” I am here for my daughters and for my wife.” – Jason Robertson

“I am here with my 10-year-old daughter because she needs to see what it looks like when a group of women get together. She needs to see what female power looks like. She needs to see what it looks like to stand up against this administration and the potential that all of our rights will be stripped from us. –  Jennifer

“I feel like we need to be equal and we are marching to be equal” – Caelie, Jennifer’s daughter 

Jennifer and Caelie.

“We all need to be here representing change and the diversity of our nation and I have four kids, she’s my three of four and I don’t think there is anything more important than teaching her to be a woman of her country.”  – Emily Finomore

 

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 Reporting by Brittany Werges, Cori Anderson, Holly Graham, Jonina Diele and Symone Roque. Photography by Kyle Cooper, Danielle Webster and Brittany Werges. 

Go here to see all of our photos from the Women’s March on Denver.

About The Author

Managing Editor
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Brittany is a Denver native and the managing editor of 303 Magazine. Formerly in charge of 303's food desk, she is an omnivore that often finds herself spending way too much money on barbecue, whiskey and coffee. She has a passion for great writing and she hoards collects magazines like Lucky Peach and the New Yorker . Brittany is also a big fan of podcasts and public radio, and you can usually find her cooking while listening to either. She takes a picture of everything she eats and (shamefully) 99 percent of the photos on her phone are of food. See for yourself and follow her on Instagram and Twitter

Art and Culture Writer

Cori is an Art and Culture Writer at 303 Magazine. She has a guilty fascination with street exhibits and high quality graffiti artists although she also loves spending an afternoon in a museum or gallery. When she is not writing about art she is creating something, usually with bright colors and texture, or traveling the world in search of other artists. See some of her adventures and creations on Instagram and Tumblr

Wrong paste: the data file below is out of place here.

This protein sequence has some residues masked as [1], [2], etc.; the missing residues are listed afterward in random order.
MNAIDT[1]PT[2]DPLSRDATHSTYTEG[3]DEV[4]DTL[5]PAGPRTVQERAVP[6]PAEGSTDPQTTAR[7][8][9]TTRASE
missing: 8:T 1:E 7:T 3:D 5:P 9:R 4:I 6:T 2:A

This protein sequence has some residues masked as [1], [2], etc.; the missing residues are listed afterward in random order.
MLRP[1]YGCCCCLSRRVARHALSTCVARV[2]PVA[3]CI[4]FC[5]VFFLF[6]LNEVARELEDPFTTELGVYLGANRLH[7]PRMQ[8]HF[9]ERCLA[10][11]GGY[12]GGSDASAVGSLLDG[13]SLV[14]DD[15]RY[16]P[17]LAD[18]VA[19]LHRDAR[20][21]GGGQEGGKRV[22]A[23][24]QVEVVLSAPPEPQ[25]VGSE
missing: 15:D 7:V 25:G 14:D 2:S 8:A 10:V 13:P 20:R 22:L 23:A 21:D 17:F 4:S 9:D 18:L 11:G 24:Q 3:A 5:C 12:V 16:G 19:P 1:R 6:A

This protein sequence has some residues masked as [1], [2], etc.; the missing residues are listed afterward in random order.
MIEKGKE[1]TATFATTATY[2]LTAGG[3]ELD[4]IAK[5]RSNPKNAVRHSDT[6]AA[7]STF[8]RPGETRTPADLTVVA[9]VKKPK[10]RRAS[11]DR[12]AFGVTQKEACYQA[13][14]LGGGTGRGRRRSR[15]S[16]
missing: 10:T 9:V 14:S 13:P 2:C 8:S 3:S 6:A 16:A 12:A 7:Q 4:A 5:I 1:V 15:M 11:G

Symone Roque is a Colorado native and senior at the University of Colorado Boulder. She is currently interning at 303 Magazine and was previously a contributing writer at PULP Newsmagazine in Pueblo, Colorado. She enjoys writing about pot, promoting social justice and ranting on Twitter. Check out her rants, selfies, and other ridiculous posts and follow her on Twitter and Instagram

Editorial Intern

Jonina is a University of Colorado Boulder student and an editorial intern at 303 Magazine. She likes to make things out of words: poems, articles, corny dad jokes, political rants, etc. Hip hop, social justice and dogs have her heart. See her post about them compulsively on Twitter and Instagram .

Holly Graham is a motorcycle riding, world traveling, innovative storyteller and photographer. She graduated from Colorado State University with degrees in Journalism and Media Communication as well as Languages, Literatures and Cultures with a concentration in Spanish. She enjoys hanging out with her two dogs, Wiley and Falcon, and her cat, Sprout. Check out more of Holly's work at hollygrahammedia.com.